• Dispose properly of your tissue into the bin and wash your hands afterwards

Wearing a mask

Wearing a mask can help protect you and those around you.

To use a mask properly you should:

  • wash or sanitise your hands before putting it on or taking it off
  • make sure it covers your nose and mouth and fits snugly under your chin
  • avoid touching the front of your mask while wearing or removing it
  • keep it in place – don’t hang it around your neck or under your nose
  • use a new single use mask each time
  • wash and dry reusable masks after use and store in a clean dry place.

Be aware

There are many simple and easy practices that can reduce the likelihood of infection spread. Be aware of your body and any changes and refer to the list on when to contact your treatment team.

If you are a close contact of a COVID-19 positive case, it is advised you get tested as soon as possible.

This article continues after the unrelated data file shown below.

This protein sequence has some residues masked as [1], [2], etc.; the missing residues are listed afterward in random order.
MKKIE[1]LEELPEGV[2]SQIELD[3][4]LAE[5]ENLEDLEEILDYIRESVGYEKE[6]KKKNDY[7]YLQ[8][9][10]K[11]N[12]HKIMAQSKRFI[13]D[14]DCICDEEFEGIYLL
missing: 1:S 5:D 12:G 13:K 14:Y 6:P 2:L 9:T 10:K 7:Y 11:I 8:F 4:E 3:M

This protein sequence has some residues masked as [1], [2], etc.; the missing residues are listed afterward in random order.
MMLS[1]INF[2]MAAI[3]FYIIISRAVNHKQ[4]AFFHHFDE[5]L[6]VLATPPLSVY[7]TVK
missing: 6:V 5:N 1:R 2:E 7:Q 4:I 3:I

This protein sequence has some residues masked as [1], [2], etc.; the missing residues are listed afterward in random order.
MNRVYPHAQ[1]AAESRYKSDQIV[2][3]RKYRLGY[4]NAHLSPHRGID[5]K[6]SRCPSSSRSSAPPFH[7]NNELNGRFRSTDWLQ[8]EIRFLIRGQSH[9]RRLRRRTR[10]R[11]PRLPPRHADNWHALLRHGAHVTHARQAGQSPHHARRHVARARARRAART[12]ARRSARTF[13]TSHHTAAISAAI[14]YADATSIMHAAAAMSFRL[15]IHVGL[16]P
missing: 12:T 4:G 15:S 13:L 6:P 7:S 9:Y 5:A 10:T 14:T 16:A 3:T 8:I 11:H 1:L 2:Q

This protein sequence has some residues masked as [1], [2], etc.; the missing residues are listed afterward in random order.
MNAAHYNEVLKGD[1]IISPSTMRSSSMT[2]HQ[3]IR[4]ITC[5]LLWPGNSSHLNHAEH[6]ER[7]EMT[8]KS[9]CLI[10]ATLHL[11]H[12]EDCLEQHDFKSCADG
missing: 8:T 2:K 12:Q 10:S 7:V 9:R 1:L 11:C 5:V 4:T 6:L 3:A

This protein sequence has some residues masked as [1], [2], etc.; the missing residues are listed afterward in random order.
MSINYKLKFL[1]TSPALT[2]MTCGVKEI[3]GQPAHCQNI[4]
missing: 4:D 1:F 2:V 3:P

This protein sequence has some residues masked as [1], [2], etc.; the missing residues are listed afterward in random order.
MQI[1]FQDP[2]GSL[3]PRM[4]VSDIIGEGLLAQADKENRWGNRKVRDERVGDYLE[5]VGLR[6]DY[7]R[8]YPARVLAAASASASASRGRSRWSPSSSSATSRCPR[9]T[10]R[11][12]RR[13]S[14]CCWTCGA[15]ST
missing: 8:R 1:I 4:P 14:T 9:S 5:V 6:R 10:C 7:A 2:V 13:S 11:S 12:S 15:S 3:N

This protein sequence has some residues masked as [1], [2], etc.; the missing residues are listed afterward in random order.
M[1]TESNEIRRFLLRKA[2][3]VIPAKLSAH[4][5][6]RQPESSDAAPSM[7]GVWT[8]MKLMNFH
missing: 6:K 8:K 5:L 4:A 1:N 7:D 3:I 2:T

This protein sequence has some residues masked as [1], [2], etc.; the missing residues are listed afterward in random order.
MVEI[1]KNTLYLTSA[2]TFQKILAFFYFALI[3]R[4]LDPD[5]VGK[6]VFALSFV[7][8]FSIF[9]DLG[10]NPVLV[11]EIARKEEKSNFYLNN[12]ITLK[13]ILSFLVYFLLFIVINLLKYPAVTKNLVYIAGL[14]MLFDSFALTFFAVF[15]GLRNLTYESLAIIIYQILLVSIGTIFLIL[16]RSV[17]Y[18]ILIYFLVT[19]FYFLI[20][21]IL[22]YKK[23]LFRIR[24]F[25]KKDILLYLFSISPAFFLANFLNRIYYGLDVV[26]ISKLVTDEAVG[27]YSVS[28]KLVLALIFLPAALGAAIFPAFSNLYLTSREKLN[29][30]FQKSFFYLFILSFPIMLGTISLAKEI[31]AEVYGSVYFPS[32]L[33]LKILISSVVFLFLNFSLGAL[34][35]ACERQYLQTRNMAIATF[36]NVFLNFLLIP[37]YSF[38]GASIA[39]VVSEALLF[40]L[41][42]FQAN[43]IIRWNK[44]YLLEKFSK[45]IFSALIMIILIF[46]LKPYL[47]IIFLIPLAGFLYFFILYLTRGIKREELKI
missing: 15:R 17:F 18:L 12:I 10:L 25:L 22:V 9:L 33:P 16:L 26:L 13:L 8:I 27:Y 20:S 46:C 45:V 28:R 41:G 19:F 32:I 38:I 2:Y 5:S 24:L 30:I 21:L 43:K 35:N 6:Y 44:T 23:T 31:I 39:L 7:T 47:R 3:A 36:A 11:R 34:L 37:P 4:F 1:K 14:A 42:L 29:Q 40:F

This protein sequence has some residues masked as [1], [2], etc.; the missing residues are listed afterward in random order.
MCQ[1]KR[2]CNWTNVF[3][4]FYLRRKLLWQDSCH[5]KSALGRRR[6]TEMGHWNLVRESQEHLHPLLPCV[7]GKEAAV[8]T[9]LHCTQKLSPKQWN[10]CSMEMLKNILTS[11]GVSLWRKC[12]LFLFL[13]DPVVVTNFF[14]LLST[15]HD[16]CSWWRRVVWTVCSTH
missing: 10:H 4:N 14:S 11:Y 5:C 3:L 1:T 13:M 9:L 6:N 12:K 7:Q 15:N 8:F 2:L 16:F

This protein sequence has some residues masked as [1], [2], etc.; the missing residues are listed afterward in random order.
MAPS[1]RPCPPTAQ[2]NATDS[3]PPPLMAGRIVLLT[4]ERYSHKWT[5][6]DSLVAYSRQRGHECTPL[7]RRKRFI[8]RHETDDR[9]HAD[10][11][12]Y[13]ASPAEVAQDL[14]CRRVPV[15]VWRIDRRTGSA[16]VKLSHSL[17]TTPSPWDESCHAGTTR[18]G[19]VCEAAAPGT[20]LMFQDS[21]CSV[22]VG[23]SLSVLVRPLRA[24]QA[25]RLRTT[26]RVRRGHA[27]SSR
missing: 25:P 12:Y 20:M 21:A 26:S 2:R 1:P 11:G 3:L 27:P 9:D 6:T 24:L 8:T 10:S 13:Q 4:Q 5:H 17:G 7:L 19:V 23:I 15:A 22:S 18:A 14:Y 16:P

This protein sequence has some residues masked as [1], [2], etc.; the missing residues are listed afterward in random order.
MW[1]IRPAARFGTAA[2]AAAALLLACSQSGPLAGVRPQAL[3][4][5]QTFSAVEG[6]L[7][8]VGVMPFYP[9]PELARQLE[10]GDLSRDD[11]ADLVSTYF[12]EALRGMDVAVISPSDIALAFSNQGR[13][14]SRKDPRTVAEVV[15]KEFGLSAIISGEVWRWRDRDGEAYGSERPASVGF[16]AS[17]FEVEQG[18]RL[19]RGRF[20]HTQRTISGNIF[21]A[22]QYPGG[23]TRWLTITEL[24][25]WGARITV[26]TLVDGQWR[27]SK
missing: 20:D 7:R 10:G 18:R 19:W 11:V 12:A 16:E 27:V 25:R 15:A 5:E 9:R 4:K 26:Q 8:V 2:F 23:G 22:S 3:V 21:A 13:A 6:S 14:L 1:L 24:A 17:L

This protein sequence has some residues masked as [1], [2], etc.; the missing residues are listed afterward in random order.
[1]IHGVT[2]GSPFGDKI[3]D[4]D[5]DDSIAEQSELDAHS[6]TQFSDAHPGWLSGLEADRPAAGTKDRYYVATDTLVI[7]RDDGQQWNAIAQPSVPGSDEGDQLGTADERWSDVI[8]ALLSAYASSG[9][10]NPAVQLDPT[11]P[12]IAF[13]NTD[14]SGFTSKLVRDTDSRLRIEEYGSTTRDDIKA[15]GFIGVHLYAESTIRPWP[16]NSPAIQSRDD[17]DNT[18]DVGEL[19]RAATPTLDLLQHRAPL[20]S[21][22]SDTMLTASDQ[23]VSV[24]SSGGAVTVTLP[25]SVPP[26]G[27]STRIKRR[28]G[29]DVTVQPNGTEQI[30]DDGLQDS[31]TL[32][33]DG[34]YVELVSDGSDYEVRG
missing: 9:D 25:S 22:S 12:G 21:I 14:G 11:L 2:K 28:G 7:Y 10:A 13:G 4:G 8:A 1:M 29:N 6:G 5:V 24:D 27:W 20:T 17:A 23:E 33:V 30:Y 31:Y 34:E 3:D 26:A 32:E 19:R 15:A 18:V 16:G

Coronavirus COVID-19 information

Protect yourself and others from COVID-19 | Australian Government Department of Health

Blood cancer and COVID-19 – Leukaemia Foundation

Last updated on May 23rd, 2024

Developed by the Leukaemia Foundation in consultation with people living with a blood cancer, Leukaemia Foundation support staff, haematology nursing staff and/or Australian clinical haematologists. This content is provided for information purposes only and we urge you to always seek advice from a registered health care professional for diagnosis, treatment and answers to your medical questions, including the suitability of a particular therapy, service, product or treatment in your circumstances. The Leukaemia Foundation shall not bear any liability for any person relying on the materials contained on this website.